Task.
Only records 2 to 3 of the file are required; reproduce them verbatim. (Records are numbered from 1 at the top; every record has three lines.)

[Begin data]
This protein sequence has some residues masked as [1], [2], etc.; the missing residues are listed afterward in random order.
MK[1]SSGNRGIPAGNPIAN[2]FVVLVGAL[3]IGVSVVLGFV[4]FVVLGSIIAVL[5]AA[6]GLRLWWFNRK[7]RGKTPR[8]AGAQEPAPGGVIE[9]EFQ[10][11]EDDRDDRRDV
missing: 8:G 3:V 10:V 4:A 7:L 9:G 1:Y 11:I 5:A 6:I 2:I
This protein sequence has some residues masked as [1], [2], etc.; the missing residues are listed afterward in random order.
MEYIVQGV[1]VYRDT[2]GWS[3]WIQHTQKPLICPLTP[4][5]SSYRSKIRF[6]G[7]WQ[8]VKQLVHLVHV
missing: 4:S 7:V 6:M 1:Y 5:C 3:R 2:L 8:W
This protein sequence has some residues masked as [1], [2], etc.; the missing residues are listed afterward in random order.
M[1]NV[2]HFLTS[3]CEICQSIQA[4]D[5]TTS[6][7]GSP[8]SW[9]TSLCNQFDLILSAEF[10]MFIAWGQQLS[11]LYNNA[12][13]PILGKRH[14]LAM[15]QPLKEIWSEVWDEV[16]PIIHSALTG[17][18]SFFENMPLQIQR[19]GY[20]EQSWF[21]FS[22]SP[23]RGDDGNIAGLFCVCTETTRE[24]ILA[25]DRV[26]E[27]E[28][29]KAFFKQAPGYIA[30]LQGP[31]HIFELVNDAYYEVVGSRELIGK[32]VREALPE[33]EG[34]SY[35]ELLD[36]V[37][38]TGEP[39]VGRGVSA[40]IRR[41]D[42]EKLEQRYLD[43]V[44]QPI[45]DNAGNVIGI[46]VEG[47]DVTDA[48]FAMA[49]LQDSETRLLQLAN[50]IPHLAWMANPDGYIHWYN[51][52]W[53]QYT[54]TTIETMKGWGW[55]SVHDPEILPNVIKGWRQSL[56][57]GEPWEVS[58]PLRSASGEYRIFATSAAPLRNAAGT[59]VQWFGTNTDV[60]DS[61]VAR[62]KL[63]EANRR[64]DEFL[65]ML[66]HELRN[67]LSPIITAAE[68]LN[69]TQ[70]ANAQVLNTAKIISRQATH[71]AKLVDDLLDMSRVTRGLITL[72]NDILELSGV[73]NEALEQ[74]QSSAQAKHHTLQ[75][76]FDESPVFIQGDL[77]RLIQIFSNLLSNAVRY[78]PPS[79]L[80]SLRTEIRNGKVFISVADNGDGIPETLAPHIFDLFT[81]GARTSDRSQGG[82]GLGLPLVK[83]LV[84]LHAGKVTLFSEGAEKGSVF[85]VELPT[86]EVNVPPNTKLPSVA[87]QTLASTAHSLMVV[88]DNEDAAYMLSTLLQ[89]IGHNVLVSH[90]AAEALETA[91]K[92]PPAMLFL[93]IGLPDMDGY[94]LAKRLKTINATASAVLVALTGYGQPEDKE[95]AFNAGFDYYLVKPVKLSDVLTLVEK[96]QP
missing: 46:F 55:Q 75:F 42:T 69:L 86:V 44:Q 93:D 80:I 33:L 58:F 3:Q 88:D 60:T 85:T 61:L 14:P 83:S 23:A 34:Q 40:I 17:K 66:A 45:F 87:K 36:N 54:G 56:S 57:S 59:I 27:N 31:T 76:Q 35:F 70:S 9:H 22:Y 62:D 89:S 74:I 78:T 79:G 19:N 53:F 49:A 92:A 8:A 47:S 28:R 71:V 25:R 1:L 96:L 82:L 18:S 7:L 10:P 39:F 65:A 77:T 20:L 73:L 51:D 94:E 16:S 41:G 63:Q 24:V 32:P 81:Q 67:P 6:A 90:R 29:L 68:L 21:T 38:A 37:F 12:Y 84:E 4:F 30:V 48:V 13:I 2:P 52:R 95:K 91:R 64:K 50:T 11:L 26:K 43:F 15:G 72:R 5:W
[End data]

This protein sequence has some residues masked as [1], [2], etc.; the missing residues are listed afterward in random order.
MEYIVQGV[1]VYRDT[2]GWS[3]WIQHTQKPLICPLTP[4][5]SSYRSKIRF[6]G[7]WQ[8]VKQLVHLVHV
missing: 4:S 7:V 6:M 1:Y 5:C 3:R 2:L 8:W
This protein sequence has some residues masked as [1], [2], etc.; the missing residues are listed afterward in random order.
M[1]NV[2]HFLTS[3]CEICQSIQA[4]D[5]TTS[6][7]GSP[8]SW[9]TSLCNQFDLILSAEF[10]MFIAWGQQLS[11]LYNNA[12][13]PILGKRH[14]LAM[15]QPLKEIWSEVWDEV[16]PIIHSALTG[17][18]SFFENMPLQIQR[19]GY[20]EQSWF[21]FS[22]SP[23]RGDDGNIAGLFCVCTETTRE[24]ILA[25]DRV[26]E[27]E[28][29]KAFFKQAPGYIA[30]LQGP[31]HIFELVNDAYYEVVGSRELIGK[32]VREALPE[33]EG[34]SY[35]ELLD[36]V[37][38]TGEP[39]VGRGVSA[40]IRR[41]D[42]EKLEQRYLD[43]V[44]QPI[45]DNAGNVIGI[46]VEG[47]DVTDA[48]FAMA[49]LQDSETRLLQLAN[50]IPHLAWMANPDGYIHWYN[51][52]W[53]QYT[54]TTIETMKGWGW[55]SVHDPEILPNVIKGWRQSL[56][57]GEPWEVS[58]PLRSASGEYRIFATSAAPLRNAAGT[59]VQWFGTNTDV[60]DS[61]VAR[62]KL[63]EANRR[64]DEFL[65]ML[66]HELRN[67]LSPIITAAE[68]LN[69]TQ[70]ANAQVLNTAKIISRQATH[71]AKLVDDLLDMSRVTRGLITL[72]NDILELSGV[73]NEALEQ[74]QSSAQAKHHTLQ[75][76]FDESPVFIQGDL[77]RLIQIFSNLLSNAVRY[78]PPS[79]L[80]SLRTEIRNGKVFISVADNGDGIPETLAPHIFDLFT[81]GARTSDRSQGG[82]GLGLPLVK[83]LV[84]LHAGKVTLFSEGAEKGSVF[85]VELPT[86]EVNVPPNTKLPSVA[87]QTLASTAHSLMVV[88]DNEDAAYMLSTLLQ[89]IGHNVLVSH[90]AAEALETA[91]K[92]PPAMLFL[93]IGLPDMDGY[94]LAKRLKTINATASAVLVALTGYGQPEDKE[95]AFNAGFDYYLVKPVKLSDVLTLVEK[96]QP
missing: 46:F 55:Q 75:F 42:T 69:L 86:V 44:Q 93:D 80:I 33:L 58:F 3:Q 88:D 60:T 85:T 61:L 14:P 83:S 23:A 34:Q 40:I 17:K 66:A 45:F 87:K 36:N 54:G 56:S 57:S 59:I 27:N 31:T 76:Q 35:F 70:S 9:H 22:Y 62:D 89:S 74:I 78:T 79:G 19:N 53:F 49:A 92:A 8:A 47:S 28:R 71:V 25:R 1:L 96:L 82:L 18:S 7:L 10:P 39:F 65:A 77:T 20:L 73:L 51:D 94:E 16:S 41:G 63:Q 24:V 32:P 81:Q 67:P 6:A 90:R 29:L 68:L 21:T 38:A 37:F 12:Y 84:E 4:F 30:V 48:V 13:I 2:P 52:R 95:K 91:R 64:K 50:T 11:L 26:K 43:F 15:G 72:R 5:W